The posters were alarming and beguiling. There was a glamour and excitement to the various catastrophes they portended--as palpable to me as it was to my son, even as I would attempt to steer him down the subway platform to a cozier poster from a cartoon or a comedy while deflecting his persistent questions about what was represented in these action-movie images, the firepower of their weapons and the volatility of their civilizations.
“We’re all going to die!” one of Rafael’s classmates shrieked excitedly when George and I dropped him off in the playground of his middle school, a few blocks from our house, the morning after the presidential election. Our son joined the throng of children competitively comparing notes on the night before--who’d seen the shocking result coming first, who’d stayed up the longest, whose parent had cried--while George and I went to walk in circles around the hilly, verdant park at the end of our block, turning over what had transpired as we passed beneath old-growth trees. For months, I’d been in a state of agitation, experiencing an anxious constriction that I knew only from the most grief-stricken moments of my life--during the serious illness of a loved one, or when a difficult work environment had curdled and become intolerable. The edges of my consciousness had turned shadowy. I felt as if my existence had contracted, shrunk down to a meager tunnel of survival. But I had anticipated that relief was inevitable, and that the shadows would begin to clear.
Now, it seemed, the darkness was only at its beginning. We could leave, George and I started to whisper to each other as we walked through the park in the days and weeks and months that followed. Should we leave? When will we know whether we should or not? When will it be too late? We thought of George’s paternal grandparents, who fled their home in Vienna with my father-in-law, then eight years old, and his older brother only when they learned their names were on a list to be rounded up the next day. We engaged in our own apocalyptic imaginings, watching with despair that was renewed daily as the news unfurled. This isn’t that, we told ourselves. But what this was, we didn’t yet know.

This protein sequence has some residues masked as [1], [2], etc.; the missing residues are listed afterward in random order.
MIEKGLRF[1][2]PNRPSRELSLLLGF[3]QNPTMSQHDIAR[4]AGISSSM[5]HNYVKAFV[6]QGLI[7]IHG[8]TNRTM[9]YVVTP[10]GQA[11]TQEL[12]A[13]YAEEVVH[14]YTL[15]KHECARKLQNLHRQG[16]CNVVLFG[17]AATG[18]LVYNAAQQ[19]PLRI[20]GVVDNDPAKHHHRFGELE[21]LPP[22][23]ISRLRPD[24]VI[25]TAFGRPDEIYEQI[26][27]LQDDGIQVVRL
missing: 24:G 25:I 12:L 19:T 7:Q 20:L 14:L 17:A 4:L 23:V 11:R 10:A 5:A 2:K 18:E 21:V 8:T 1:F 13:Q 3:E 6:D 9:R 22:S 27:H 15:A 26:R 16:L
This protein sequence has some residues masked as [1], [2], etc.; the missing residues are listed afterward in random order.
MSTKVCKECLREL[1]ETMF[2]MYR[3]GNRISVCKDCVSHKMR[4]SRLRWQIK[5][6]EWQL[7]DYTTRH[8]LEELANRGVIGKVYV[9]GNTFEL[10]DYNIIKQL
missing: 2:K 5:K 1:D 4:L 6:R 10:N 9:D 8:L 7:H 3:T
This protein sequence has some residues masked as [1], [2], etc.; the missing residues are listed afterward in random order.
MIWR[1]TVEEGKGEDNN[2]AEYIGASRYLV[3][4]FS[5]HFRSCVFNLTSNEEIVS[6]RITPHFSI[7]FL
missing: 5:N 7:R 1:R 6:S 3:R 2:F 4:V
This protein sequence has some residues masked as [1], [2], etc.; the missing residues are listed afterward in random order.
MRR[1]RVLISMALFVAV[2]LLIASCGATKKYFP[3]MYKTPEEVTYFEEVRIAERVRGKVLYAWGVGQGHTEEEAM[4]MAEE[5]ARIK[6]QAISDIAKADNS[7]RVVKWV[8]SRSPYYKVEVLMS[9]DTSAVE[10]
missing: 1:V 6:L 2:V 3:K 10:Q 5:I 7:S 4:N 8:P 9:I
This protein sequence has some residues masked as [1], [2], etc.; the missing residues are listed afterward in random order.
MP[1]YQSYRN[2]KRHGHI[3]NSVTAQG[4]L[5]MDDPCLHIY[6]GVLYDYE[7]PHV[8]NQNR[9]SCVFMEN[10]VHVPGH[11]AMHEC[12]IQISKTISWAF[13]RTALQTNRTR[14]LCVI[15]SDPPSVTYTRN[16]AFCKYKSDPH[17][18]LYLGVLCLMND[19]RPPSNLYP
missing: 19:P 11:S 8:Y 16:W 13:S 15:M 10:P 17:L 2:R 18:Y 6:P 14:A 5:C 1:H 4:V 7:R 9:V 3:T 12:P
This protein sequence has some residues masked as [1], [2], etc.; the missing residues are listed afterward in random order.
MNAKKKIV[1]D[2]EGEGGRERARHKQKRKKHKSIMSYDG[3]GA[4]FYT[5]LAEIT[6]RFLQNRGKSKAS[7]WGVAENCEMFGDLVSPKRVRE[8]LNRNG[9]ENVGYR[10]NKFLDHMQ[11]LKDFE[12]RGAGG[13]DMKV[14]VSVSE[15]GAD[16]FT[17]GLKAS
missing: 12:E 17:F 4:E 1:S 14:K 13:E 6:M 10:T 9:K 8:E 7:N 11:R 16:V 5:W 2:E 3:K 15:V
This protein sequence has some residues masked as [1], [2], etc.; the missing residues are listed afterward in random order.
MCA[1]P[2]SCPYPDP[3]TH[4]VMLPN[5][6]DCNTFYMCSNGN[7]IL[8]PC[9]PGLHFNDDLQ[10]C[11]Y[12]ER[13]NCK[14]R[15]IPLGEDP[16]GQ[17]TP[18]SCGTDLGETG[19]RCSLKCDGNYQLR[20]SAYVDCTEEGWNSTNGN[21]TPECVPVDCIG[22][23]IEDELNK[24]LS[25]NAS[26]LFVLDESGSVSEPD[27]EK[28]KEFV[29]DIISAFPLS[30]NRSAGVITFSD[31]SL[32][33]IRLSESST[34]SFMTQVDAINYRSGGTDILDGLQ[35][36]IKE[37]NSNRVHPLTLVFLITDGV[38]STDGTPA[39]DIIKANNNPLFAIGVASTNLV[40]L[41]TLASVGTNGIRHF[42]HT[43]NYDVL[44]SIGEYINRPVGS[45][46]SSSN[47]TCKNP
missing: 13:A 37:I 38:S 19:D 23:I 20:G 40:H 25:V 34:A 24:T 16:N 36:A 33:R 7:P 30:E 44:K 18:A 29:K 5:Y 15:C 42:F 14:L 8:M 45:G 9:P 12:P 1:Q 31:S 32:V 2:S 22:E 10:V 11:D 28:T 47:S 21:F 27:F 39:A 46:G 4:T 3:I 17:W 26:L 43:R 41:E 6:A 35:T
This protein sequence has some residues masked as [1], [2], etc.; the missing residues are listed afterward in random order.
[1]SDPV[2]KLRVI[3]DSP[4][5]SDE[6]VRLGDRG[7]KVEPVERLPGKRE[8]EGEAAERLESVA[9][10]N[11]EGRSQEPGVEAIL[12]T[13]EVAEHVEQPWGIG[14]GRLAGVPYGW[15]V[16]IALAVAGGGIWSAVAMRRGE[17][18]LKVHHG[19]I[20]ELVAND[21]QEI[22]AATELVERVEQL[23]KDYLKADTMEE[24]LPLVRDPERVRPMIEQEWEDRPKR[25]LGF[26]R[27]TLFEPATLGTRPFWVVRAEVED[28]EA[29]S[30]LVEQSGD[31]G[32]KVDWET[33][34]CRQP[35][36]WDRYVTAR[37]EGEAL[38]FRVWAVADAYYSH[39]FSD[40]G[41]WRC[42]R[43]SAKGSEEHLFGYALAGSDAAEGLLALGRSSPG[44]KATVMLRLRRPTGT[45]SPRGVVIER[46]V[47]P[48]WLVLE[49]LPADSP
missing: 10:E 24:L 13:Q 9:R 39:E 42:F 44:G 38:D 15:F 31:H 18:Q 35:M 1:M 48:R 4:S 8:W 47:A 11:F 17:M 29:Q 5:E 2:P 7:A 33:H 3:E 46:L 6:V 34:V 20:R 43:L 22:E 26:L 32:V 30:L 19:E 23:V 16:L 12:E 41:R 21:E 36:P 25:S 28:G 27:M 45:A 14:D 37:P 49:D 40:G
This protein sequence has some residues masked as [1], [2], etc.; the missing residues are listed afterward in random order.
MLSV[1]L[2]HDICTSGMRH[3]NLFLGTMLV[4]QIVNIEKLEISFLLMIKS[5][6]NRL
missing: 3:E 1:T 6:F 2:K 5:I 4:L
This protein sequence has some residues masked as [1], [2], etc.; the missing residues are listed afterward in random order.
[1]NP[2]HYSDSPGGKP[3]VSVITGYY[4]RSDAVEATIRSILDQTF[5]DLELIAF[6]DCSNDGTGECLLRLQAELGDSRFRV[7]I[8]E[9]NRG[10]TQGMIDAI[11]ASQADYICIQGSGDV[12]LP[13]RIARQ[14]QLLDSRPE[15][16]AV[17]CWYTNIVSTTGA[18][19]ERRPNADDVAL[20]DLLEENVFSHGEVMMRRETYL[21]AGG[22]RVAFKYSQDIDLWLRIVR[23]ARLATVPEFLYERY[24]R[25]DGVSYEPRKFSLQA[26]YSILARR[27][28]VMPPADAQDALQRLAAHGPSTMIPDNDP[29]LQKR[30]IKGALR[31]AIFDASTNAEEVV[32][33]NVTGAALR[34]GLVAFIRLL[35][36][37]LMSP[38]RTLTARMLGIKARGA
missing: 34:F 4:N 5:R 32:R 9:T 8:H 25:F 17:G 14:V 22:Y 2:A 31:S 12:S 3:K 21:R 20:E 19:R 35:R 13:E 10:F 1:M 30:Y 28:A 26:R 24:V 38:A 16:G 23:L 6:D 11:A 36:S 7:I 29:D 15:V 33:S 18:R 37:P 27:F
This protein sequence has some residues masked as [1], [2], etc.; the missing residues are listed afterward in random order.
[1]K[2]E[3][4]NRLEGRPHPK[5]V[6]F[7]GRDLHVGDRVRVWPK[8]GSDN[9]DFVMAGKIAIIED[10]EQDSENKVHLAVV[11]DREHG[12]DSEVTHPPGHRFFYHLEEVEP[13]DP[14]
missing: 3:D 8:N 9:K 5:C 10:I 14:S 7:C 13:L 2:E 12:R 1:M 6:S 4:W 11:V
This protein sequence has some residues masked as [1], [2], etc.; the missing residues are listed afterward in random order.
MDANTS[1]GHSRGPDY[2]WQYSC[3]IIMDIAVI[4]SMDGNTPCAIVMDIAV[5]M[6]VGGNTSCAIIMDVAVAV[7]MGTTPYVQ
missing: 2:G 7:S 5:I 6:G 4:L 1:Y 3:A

Periodically, my cellphone now sends me photographic reminders of those days: You have a new memory, it tells me, as if I have forgotten the march in Washington, with the tip of the Washington Monument wreathed in mist and the hordes milling on the Mall. The next day, I slumped in the passenger seat of my friend Nancy’s car on the return journey to New York, my son and her daughter listless in the backseat, their cardboard protest signs creased and shoved in the trunk. Nauseated, either from fatigue or fear, even before we set off, I vomited into a ziplock bag as Nancy drove, then gazed weakly out of the window into the imperceptible distance. Another memory: a rally a few days later, at the Battery in downtown Manhattan, my son’s face pinched beneath the hood of the blue winter coat in which he is bundled up, the sky clear and astringent, so cold that before the protest was over my feet were numbed through the thick soles of my boots.
We’re going to spend every weekend marching, we said to ourselves back then, though we didn’t, of course. When I scroll through photos of that time, and the months that followed, I see ordinary life, too: images of Rafael dressed in an academic gown and gray V‑necked pullover, improvised Hogwarts, for a literary-themed costume party at school--it was that kind of school--or grinning goofily with a friend on the waterfront at Brooklyn Bridge Park at dusk, the Manhattan skyline framed behind them and the wide East River glistening. There are images of Rafael with his arms gleefully thrown around his big brothers, George’s three older sons--all grown men now, though when I first knew them they were still a distance from adolescence, the oldest barely thirteen, the younger ones eleven and eight. There’s Rafael’s twelfth birthday party, held in a playground near our house, with water pistols and cupcakes and a gaggle of kids, wet-haired from the sprinklers and glowing in the early-summer heat. There’s an annual camping trip with friends to Fire Island, where the kids frolicked in the cold surf of the Atlantic by day and played after sunset on the shore, wheeling through the darkness with colored lights attached to their fingers. We adults drank red wine from plastic mugs and talked about the books that we’d been reading under our beach umbrellas that afternoon while doing our best to ignore the headlines on our phones. Inevitably, we would end up discussing the news anyway: the executive orders signed, then contested in the courts, then tweaked and signed again; the belligerent tweets and the xenophobic pronouncements--each proposed policy testing the limits of what, moment by changing moment, the law and the popular mood would allow, with a relentlessness as incremental and as erosive as the ocean’s encroaching tide.